Penal Code Section 470 States:
“(a) Every person who, with the intent to defraud, knowing that he or she has no authority to do so, signs the name of another person or of a fictitious person to any of the items listed in subdivision (d) is guilty of forgery.
(b) Every person who, with the intent to defraud, counterfeits or forges the seal or handwriting of another is guilty of forgery.
(c) Every person who, with the intent to defraud, alters, corrupts, or falsifies any record of any will, codicil, conveyance, or other instrument, the record of which is by law evidence, or any record of any judgment of a court or the return of any officer to any process of any court, is guilty of forgery.
(d) Every person who, with the intent to defraud, falsely makes, alters, forges, or counterfeits, utters, publishes, passes or attempts or offers to pass, as true and genuine, any of the following items, knowing the same to be false, altered, forged, or counterfeited, is guilty of forgery: any check, bond, bank bill, or note, cashier’s check, traveler’s check, money order, post note, draft, any controller’s warrant for the payment of money at the Treasury, county order or warrant, or request for the payment of money, receipt for money or goods, bill of exchange, promissory note, order, or any assignment of any bond, writing obligatory, or other contract for money or other property, contract, due bill for payment of money or property, receipt for money or property, passage ticket, lottery ticket or share purporting to be issued under the California State Lottery Act of 1984, trading stamp, power of attorney, certificate of ownership or other document evidencing ownership of a vehicle or undocumented vessel, or any certificate of any share, right, or interest in the stock of any corporation or association, or the delivery of goods or chattels of any kind, or for the delivery of any instrument of writing, or acquittance, release or discharge of any debt, account, suit, action, demand, or any other thing, real or personal, or any transfer or assurance of money, certificate of shares of stock, goods, chattels, or other property whatever, or any letter of attorney, or other power to receive money, or to receive or transfer certificates of shares of stock or annuities, or to let, lease, dispose of, alien, or convey any goods, chattels, lands, or tenements, or other estate, real or personal, or falsifies the acknowledgment of any notary public, or any notary public who issues an acknowledgment knowing it to be false; or any matter described in subdivision (b).”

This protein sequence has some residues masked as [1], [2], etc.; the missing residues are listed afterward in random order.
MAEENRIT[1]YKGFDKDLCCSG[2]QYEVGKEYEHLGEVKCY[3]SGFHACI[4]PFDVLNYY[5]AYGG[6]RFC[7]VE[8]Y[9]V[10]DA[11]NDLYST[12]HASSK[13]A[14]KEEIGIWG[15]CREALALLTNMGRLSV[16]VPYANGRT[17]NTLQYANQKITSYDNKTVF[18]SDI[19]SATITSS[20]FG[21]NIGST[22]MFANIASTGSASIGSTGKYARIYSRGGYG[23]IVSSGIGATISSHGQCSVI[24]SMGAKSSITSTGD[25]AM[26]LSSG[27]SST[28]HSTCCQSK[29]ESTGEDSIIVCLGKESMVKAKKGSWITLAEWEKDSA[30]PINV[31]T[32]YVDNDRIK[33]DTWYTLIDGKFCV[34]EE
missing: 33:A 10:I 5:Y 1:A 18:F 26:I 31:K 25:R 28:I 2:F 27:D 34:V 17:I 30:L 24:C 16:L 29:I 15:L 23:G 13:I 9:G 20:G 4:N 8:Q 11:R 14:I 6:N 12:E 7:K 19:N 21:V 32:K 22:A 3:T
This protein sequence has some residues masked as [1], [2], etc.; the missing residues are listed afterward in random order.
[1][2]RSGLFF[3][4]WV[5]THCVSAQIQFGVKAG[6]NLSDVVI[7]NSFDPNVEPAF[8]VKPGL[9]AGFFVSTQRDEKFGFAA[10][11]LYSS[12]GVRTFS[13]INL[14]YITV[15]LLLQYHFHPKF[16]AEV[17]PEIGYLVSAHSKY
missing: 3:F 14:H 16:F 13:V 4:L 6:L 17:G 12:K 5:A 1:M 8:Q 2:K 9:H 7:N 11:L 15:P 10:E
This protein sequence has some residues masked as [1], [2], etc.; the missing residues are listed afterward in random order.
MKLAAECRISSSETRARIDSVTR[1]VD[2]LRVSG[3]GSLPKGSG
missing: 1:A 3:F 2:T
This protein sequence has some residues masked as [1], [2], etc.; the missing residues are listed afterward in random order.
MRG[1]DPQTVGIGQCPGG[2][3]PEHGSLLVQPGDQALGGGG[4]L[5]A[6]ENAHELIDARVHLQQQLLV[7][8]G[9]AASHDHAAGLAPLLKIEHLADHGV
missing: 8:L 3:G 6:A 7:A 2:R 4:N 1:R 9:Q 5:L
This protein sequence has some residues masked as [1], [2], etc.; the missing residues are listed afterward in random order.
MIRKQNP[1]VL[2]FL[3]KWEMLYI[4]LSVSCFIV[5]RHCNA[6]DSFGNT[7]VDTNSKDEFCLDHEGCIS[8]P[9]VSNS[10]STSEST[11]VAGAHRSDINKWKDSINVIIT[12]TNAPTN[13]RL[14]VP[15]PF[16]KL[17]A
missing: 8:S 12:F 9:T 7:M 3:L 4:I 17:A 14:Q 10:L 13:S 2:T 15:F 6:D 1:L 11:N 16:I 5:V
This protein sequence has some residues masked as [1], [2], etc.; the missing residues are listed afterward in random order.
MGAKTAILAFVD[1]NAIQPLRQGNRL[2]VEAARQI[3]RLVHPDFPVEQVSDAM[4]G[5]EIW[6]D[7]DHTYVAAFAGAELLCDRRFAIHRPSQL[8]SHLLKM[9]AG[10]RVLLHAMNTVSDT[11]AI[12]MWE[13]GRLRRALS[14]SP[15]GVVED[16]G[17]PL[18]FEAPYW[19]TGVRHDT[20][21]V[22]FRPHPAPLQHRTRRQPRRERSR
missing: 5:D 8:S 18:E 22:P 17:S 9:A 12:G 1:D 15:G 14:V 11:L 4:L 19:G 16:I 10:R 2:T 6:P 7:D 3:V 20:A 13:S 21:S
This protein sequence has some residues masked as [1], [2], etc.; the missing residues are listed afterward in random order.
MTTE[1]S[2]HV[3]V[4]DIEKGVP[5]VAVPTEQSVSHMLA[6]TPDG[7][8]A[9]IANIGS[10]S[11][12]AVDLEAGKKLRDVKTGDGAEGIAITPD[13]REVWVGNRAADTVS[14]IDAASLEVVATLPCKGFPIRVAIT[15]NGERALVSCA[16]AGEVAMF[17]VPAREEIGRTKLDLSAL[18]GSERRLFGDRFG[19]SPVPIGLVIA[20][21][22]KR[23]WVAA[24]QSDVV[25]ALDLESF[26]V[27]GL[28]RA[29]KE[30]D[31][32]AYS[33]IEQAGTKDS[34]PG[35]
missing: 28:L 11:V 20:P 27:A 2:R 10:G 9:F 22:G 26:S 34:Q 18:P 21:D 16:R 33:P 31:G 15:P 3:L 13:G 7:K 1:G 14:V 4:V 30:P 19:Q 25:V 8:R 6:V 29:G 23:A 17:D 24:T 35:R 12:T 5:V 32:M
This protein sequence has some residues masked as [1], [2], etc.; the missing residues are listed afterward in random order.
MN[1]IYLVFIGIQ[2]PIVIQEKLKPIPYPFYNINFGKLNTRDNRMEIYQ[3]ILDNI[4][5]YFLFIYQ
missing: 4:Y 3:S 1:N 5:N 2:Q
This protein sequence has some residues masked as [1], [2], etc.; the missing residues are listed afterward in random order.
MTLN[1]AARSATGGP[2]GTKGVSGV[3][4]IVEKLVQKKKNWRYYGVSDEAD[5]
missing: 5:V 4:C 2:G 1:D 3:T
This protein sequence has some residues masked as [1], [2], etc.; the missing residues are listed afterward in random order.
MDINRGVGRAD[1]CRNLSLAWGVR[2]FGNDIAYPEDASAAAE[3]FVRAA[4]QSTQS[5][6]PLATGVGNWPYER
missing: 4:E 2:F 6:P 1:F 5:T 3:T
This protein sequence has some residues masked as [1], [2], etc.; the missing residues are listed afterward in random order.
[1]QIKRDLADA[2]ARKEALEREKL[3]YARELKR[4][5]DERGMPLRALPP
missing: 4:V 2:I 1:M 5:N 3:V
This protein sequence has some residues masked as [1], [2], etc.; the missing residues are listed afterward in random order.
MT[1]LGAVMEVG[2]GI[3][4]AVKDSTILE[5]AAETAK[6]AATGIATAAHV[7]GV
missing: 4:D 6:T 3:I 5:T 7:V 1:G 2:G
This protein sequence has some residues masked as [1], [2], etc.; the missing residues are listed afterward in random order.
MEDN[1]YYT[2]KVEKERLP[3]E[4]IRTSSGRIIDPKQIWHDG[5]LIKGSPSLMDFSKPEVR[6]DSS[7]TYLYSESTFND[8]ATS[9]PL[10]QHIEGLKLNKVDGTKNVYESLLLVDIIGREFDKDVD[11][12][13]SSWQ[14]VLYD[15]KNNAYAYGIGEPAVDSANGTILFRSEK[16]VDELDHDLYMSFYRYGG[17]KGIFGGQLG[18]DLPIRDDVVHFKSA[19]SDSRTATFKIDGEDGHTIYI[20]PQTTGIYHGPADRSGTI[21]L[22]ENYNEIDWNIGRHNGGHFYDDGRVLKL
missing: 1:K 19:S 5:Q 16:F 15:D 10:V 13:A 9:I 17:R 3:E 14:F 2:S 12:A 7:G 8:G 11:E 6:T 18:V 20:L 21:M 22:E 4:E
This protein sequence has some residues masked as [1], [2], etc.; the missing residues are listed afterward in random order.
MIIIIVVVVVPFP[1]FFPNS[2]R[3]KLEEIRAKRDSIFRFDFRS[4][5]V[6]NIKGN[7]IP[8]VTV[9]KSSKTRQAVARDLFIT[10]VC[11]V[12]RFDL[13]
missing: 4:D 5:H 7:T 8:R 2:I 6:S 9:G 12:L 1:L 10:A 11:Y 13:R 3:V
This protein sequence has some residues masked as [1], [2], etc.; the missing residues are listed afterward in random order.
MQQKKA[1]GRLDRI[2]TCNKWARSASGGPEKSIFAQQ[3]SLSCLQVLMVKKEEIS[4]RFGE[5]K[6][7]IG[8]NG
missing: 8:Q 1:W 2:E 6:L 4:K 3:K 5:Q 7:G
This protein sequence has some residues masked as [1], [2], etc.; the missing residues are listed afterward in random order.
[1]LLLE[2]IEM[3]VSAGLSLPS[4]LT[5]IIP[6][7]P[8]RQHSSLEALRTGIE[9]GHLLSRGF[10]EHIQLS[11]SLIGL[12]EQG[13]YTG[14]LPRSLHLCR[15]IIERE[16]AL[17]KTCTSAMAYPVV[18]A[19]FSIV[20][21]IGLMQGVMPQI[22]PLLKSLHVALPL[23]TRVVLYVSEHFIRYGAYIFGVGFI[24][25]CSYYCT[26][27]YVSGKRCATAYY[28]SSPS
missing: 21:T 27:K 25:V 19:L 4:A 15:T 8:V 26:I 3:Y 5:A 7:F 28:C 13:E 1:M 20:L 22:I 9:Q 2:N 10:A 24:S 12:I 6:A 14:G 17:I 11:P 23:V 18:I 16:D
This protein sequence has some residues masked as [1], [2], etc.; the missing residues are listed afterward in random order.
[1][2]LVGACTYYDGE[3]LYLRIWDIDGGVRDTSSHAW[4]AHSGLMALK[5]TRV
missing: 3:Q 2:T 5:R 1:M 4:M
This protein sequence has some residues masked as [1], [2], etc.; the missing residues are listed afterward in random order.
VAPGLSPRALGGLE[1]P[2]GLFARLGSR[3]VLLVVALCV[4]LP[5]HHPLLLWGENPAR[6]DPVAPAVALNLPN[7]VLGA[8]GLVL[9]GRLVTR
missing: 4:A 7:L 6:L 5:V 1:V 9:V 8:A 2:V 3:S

Forgery is a type of fraud that may be categorized as either a white collar crime or a theft crime.
It is a common misconception that forgery occurs when someone simply signs another’s name. In fact, the crime of forgery is much more complex. Forgery occurs when a person…
- intends to commit a fraud and
- signs someone else’s name without authorization,
- counterfeits or recreates the seal or handwriting of another without prior approval,
- alters, corrupts, or falsifies specific legal written documents, such as a will, a check, or court record, and/or
- falsely makes, alters, recreates, counterfeits, utters, or publishes any document or item relating to money, stocks, a sale, transfer, or exchange of goods or property, any written document relating to how one intends to dispose of his/her property upon death, a legal document other than a will or court record (a power of attorney, for example), or a notarized document.
FORGERY: What the Prosecutor MUST Prove Beyond a Reasonable Doubt
Jury Instruction 1900. Forgery by False Signature
The defendant is charged [in Count ] with forgery committed by signing a false signature [in violation of Penal Code section 470(a)].
To prove that the defendant is guilty of this crime, the People must prove that:
1. The defendant signed (someone else’s name/ [or] a false name) to [a/an] <insert type[s] of document[s] from Pen. Code, § 470(d)>;
2. The defendant did not have authority to sign that name;
3. The defendant knew that (he/she) did not have that authority;
4. When the defendant signed the document, (he/she) intended to defraud.
Someone intends to defraud if he or she intends to deceive another person either to cause a loss of (money[,]/ [or] goods[,]/ [or] services[,]/ [or] something [else] of value), or to cause damage to, a legal, ﬁnancial, or property right.
[For the purpose of this instruction, a person includes (a governmental agency/a corporation/a business/an association/the body politic).][It is not necessary that anyone actually be defrauded or actually suffer a ﬁnancial, legal, or property loss as a result of the defendant’s acts.][The People allege that the defendant forged the following documents: <insert description of each document when multiple items alleged>
You may not ﬁnd the defendant guilty unless all of you agree that the People have proved that the defendant forged at least one of these documents and you all agree on which document (he/she) forged.]
California forgery law only applies to acts that prejudice, damage, or defraud another out of money, an interest in property, or any other thing in which they have legally enforceable interest.
If you or someone you know has been charged with Forgery, contact John J. Stanley & Associates at (818) 769-5200 for your free consultation.